Ecology Success Stories:
A Cary Fellow’s optimism

With the ban of DDT, the bald eagle has come back from 417 nesting pairs in 1963 to 71,400 nesting pairs and was removed from the Endangered Species List in 2007.

Seaq68 via Pixabay

Ecology Success Stories: A Cary Fellow’s optimism

MILLBROOK — In today’s world of climate change worry, Peter Groffman, research fellow at the Cary Institute of Ecosystem Studies in Millbrook, gave a lecture of hope for the future of the environment.

Groffman “studies urban ecology and how climate change alters microbial processes that support plant growth and air and water quality.” He is the president-elect of the Ecological Society of America and teaches at the City University of New York and Brooklyn College.

He began with the example of how the bald eagle has made a comeback.

Groffman said, “When I was a kid, there were no bald eagles.” In 1963, in the lower forty-eight states, there were 417 nesting pairs of eagles. That has grown to 71,400 nesting pairs.

The cause of the eagle’s dwindling population was traced to the pesticide DDT. DDT is not “directly toxic” to bald eagles, but when used to spray an area of mosquitoes to combat diseases such as malaria, it washed into streams. There it got on insects living in the water. These insects were eaten by bigger insects, who in turn were eaten by fish, who were then eaten by bigger fish, and these fish were eaten by bald eagles.

“In each stage of the food chain, the DDT is bio-accumulated,” said Groffman and in the eagles, the DDT caused their eggshells to be thin. So, thin that when the parent eagles sat on the nest, they crushed the eggs and the babies died.

“How did they figure this out?” asked Groffman. He said, “You need to know something about birds, something about fish, something about hydrology and microbiology, and you had to understand the connection between the different parts of the landscape.”

Scientist Rachel Carson (author of “Silent Spring”) put this all together and the solution was to ban DDT.

Groffman stressed the steps in solving any ecological problem: Identify the problem, find a solution, get the solution implemented (which is not always easy to accomplish), and track the success.

He said it was important that different branches of science work together and realize the “connectivity of soil, water, air, insects, fish and birds.”

Groffman talked about acid rain next. “Acid rain is a very clear success story.” Acid rain comes from “the burning of fossil fuels, particularly coal.”

When coal is burned it gives off sulfur and nitrogen which combine to form sulfuric acid, and this comes to earth in precipitation and makes streams acidic and has a “negative impact” on animals, plants, and fish. It can cause “dead lakes” where fish and vegetation die.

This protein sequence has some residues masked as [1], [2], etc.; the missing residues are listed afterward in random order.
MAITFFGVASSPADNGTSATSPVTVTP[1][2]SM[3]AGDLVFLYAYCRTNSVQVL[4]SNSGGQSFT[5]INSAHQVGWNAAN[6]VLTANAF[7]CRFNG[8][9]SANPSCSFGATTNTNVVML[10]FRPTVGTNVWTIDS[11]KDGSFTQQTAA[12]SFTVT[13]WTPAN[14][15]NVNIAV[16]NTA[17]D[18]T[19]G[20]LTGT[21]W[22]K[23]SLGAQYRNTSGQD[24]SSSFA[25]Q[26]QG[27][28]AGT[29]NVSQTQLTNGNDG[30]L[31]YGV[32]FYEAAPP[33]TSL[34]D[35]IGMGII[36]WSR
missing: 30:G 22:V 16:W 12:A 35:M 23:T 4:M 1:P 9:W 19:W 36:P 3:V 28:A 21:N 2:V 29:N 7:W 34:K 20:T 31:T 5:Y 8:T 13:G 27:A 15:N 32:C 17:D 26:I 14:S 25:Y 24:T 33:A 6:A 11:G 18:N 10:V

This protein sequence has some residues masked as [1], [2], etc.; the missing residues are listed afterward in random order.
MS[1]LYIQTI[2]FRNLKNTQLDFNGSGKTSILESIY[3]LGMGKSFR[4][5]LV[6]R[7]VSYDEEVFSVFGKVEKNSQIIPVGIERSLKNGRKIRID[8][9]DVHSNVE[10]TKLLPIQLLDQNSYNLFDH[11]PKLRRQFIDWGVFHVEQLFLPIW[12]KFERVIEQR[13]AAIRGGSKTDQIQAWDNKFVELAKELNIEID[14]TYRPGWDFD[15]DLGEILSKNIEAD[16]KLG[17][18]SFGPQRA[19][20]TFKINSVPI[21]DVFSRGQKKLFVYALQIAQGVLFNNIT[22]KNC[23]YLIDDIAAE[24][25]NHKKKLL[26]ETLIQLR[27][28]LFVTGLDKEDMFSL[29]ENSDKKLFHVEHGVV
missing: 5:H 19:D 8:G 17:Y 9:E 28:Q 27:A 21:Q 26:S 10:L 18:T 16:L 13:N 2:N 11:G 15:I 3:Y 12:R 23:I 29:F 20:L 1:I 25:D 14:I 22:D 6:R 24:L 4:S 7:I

To solve this problem, he said, “an understanding of chemistry, fish, atmospheric chemistry and hydrology” was needed.

The solution was to “get sulfur out of coal” which happened with the Clean Air Act of 1990. In tracking this solution, scientists found that there is much less acidity in water and soil and plants and organisms are recovering.

Another area of success has been noticed with eutrophication of bodies of water. Fertilizers used to grow crops can wash into streams and pollute them. This can cause algae to grow, die and decompose. The bacteria causing the decomposition “sucks the oxygen out” of the water which then has no oxygen and fish and vegetation die.

Scientists found that phosphorus was causing this problem. The solution was the Clean Water Act of 1972 which “removed phosphorus from detergents” and helped manage “sources of pollutants in the landscape”.

The result is cleaner water in rivers, streams, and lakes.

Groffman stated they’ve learned that today’s problems require a new way of doing science in which “We need everybody on board.” As with the solution of the bald eagles, many disciplines of science need to work together.

Groffman explained that implementing solutions can be difficult. “If we propose solutions that are a real pain in the neck for people, they’re not going to do them. If they don’t do it, we back slide.”

In France, one of the leading nations in fighting climate change, there was recently resistance to a New Green Energy Tax on fuel. Yellow vest protesters took to the streets to make their displeasure known. Groffman said that “how solutions affect people is important to consider.”

Increases in the use of solar energy and wind energy in the last couple of decades are positive signs in the fight against global warming.

Groffman mentioned that there is criticism that the Clean Air Act, Clean Water Act, and action on global warming were delayed by governmental agencies wanting more research done. The International governmental Panel on Climate Change (IPCC) has been recommending actions such as lowering carbon energy use and behavioral and lifestyle changes since the 1970’s and in the 1990’s declared that action needed to be taken with no more delays.

The last stage in finding solutions to ecological problems is an important one: tracking the success for any “wobbles” or “squeals” which may indicate the solution is failing or having problems.

Groffman said that current challenges are climate change and Pharmaceuticals and Personal Care Products (PPCP’s). Drugs and microplastics in PPCP’s are dumped down drains, get into sewers, and into water systems. But he declared, “I’m going to argue that science is evolving to meet these problems.”

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